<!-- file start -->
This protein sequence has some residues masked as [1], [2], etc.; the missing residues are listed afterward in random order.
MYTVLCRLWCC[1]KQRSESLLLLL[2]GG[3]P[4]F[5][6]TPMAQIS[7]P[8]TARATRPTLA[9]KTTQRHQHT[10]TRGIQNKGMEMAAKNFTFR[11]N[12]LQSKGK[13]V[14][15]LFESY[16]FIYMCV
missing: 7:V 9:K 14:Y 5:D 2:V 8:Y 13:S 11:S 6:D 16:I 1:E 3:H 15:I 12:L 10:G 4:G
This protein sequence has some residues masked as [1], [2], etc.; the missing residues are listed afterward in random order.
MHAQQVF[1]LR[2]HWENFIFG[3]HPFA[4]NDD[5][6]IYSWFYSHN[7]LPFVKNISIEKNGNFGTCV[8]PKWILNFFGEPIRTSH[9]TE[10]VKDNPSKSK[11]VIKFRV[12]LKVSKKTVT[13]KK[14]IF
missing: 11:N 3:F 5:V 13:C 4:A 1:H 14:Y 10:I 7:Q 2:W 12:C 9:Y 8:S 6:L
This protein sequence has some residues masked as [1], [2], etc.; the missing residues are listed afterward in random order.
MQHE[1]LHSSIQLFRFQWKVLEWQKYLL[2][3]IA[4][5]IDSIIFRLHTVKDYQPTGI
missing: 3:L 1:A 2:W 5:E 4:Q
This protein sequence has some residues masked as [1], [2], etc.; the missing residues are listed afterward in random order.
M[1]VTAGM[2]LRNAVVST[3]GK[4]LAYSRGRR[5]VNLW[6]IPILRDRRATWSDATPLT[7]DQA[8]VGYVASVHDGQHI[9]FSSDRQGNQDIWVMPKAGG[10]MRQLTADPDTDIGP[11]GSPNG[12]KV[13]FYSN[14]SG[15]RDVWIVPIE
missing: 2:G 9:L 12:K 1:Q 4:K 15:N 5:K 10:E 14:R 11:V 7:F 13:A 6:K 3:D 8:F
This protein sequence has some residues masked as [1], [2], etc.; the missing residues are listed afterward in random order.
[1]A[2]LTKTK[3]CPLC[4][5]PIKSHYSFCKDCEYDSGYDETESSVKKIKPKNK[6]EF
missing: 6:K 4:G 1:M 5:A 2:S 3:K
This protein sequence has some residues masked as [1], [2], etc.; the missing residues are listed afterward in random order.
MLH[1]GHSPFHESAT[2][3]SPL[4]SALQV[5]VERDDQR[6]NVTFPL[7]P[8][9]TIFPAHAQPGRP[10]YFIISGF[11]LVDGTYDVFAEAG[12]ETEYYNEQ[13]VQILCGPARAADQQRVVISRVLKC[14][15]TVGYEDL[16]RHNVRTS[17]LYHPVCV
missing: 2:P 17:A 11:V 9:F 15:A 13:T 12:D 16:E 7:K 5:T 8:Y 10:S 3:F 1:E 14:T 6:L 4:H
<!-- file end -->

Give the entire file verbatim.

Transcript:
This protein sequence has some residues masked as [1], [2], etc.; the missing residues are listed afterward in random order.
MYTVLCRLWCC[1]KQRSESLLLLL[2]GG[3]P[4]F[5][6]TPMAQIS[7]P[8]TARATRPTLA[9]KTTQRHQHT[10]TRGIQNKGMEMAAKNFTFR[11]N[12]LQSKGK[13]V[14][15]LFESY[16]FIYMCV
missing: 7:V 9:K 14:Y 5:D 2:V 8:Y 13:S 11:S 6:D 16:I 1:E 3:H 15:I 12:L 10:G 4:G
This protein sequence has some residues masked as [1], [2], etc.; the missing residues are listed afterward in random order.
MHAQQVF[1]LR[2]HWENFIFG[3]HPFA[4]NDD[5][6]IYSWFYSHN[7]LPFVKNISIEKNGNFGTCV[8]PKWILNFFGEPIRTSH[9]TE[10]VKDNPSKSK[11]VIKFRV[12]LKVSKKTVT[13]KK[14]IF
missing: 11:N 3:F 5:V 13:C 4:A 1:H 14:Y 10:I 7:Q 2:W 12:C 9:Y 8:S 6:L
This protein sequence has some residues masked as [1], [2], etc.; the missing residues are listed afterward in random order.
MQHE[1]LHSSIQLFRFQWKVLEWQKYLL[2][3]IA[4][5]IDSIIFRLHTVKDYQPTGI
missing: 3:L 1:A 2:W 5:E 4:Q
This protein sequence has some residues masked as [1], [2], etc.; the missing residues are listed afterward in random order.
M[1]VTAGM[2]LRNAVVST[3]GK[4]LAYSRGRR[5]VNLW[6]IPILRDRRATWSDATPLT[7]DQA[8]VGYVASVHDGQHI[9]FSSDRQGNQDIWVMPKAGG[10]MRQLTADPDTDIGP[11]GSPNG[12]KV[13]FYSN[14]SG[15]RDVWIVPIE
missing: 2:G 9:L 12:K 1:Q 4:K 15:N 5:K 10:E 14:R 11:V 7:F 13:A 6:K 3:D 8:F
This protein sequence has some residues masked as [1], [2], etc.; the missing residues are listed afterward in random order.
[1]A[2]LTKTK[3]CPLC[4][5]PIKSHYSFCKDCEYDSGYDETESSVKKIKPKNK[6]EF
missing: 6:K 4:G 1:M 5:A 2:S 3:K
This protein sequence has some residues masked as [1], [2], etc.; the missing residues are listed afterward in random order.
MLH[1]GHSPFHESAT[2][3]SPL[4]SALQV[5]VERDDQR[6]NVTFPL[7]P[8][9]TIFPAHAQPGRP[10]YFIISGF[11]LVDGTYDVFAEAG[12]ETEYYNEQ[13]VQILCGPARAADQQRVVISRVLKC[14][15]TVGYEDL[16]RHNVRTS[17]LYHPVCV
missing: 2:P 17:A 11:V 9:F 15:A 13:T 12:D 16:E 7:K 5:T 8:Y 10:S 3:F 1:E 14:T 6:L 4:H